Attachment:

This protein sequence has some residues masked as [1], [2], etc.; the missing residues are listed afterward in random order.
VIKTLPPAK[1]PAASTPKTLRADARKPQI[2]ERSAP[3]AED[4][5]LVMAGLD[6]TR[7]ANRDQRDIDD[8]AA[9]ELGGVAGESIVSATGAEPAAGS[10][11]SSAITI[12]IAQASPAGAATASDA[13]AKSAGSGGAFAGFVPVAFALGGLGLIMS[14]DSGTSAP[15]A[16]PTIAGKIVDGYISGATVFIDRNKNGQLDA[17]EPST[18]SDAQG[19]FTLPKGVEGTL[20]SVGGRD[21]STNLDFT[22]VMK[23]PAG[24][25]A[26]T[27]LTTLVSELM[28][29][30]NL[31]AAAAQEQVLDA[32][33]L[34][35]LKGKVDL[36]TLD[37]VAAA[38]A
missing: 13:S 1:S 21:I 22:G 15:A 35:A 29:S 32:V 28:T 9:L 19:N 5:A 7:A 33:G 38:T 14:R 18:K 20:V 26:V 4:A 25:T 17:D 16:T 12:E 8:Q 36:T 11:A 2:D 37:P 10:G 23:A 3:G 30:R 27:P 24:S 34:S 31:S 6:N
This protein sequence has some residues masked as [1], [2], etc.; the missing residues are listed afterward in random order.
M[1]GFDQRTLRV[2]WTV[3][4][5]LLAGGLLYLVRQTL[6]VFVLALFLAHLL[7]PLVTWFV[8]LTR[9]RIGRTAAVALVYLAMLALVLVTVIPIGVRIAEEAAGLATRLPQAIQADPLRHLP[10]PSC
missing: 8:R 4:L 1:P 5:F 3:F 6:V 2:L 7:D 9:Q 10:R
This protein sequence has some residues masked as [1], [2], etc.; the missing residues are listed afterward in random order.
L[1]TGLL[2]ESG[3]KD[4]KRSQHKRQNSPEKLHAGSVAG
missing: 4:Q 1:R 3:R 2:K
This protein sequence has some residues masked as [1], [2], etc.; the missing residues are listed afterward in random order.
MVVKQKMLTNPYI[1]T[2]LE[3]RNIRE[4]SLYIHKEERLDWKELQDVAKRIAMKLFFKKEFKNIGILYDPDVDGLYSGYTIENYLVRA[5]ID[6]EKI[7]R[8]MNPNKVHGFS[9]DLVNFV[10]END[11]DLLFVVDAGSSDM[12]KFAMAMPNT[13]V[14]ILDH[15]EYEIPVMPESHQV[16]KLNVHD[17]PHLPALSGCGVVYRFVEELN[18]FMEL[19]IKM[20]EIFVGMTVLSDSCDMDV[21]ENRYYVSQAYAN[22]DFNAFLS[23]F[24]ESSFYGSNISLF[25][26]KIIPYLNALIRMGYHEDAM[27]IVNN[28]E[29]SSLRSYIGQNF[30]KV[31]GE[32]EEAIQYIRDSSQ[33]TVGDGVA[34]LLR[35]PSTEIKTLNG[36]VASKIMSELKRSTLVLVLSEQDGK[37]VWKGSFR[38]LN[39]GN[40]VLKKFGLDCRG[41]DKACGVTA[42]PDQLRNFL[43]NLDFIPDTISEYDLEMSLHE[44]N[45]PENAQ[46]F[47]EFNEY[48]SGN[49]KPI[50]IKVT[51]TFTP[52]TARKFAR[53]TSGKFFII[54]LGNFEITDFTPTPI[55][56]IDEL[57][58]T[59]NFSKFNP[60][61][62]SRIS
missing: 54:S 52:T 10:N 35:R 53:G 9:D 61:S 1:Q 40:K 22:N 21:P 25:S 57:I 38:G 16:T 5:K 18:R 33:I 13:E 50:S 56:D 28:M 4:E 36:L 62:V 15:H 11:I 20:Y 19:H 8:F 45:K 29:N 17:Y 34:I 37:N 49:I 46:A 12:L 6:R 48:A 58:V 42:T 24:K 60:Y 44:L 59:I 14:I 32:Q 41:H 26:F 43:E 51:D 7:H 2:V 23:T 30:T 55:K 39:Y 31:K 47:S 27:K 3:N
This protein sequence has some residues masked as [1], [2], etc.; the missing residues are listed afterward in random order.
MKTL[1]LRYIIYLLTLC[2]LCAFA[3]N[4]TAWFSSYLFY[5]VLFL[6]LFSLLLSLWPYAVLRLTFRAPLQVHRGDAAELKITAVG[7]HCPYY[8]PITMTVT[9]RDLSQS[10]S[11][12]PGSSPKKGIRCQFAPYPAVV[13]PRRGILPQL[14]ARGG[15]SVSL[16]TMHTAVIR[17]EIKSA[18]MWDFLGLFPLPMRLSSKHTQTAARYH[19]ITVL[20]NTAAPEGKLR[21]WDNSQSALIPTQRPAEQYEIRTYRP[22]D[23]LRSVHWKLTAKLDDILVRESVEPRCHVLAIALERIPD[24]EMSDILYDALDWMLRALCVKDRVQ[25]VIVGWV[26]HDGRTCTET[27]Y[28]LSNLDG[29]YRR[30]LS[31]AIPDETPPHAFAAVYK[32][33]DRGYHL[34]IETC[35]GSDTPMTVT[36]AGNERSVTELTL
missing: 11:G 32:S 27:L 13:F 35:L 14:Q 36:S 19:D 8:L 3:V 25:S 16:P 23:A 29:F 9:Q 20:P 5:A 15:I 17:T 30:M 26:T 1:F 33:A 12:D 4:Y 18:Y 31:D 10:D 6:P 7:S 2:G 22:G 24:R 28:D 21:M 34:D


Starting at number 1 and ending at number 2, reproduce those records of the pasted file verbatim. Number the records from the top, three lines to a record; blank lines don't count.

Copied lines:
This protein sequence has some residues masked as [1], [2], etc.; the missing residues are listed afterward in random order.
VIKTLPPAK[1]PAASTPKTLRADARKPQI[2]ERSAP[3]AED[4][5]LVMAGLD[6]TR[7]ANRDQRDIDD[8]AA[9]ELGGVAGESIVSATGAEPAAGS[10][11]SSAITI[12]IAQASPAGAATASDA[13]AKSAGSGGAFAGFVPVAFALGGLGLIMS[14]DSGTSAP[15]A[16]PTIAGKIVDGYISGATVFIDRNKNGQLDA[17]EPST[18]SDAQG[19]FTLPKGVEGTL[20]SVGGRD[21]STNLDFT[22]VMK[23]PAG[24][25]A[26]T[27]LTTLVSELM[28][29][30]NL[31]AAAAQEQVLDA[32][33]L[34][35]LKGKVDL[36]TLD[37]VAAA[38]A
missing: 13:S 1:S 21:I 22:G 15:A 35:A 29:S 32:V 28:T 9:L 19:N 5:A 7:A 33:G 38:T 14:R 18:K 20:V 26:V 4:A 25:T 17:D 16:T 12:E 8:Q 36:T 11:A 2:D 37:P 10:G 23:A 3:G 30:R 27:P 24:S 34:S 31:S 6:N
This protein sequence has some residues masked as [1], [2], etc.; the missing residues are listed afterward in random order.
M[1]GFDQRTLRV[2]WTV[3][4][5]LLAGGLLYLVRQTL[6]VFVLALFLAHLL[7]PLVTWFV[8]LTR[9]RIGRTAAVALVYLAMLALVLVTVIPIGVRIAEEAAGLATRLPQAIQADPLRHLP[10]PSC
missing: 8:R 4:L 1:P 5:F 3:F 6:V 2:L 7:D 9:Q 10:R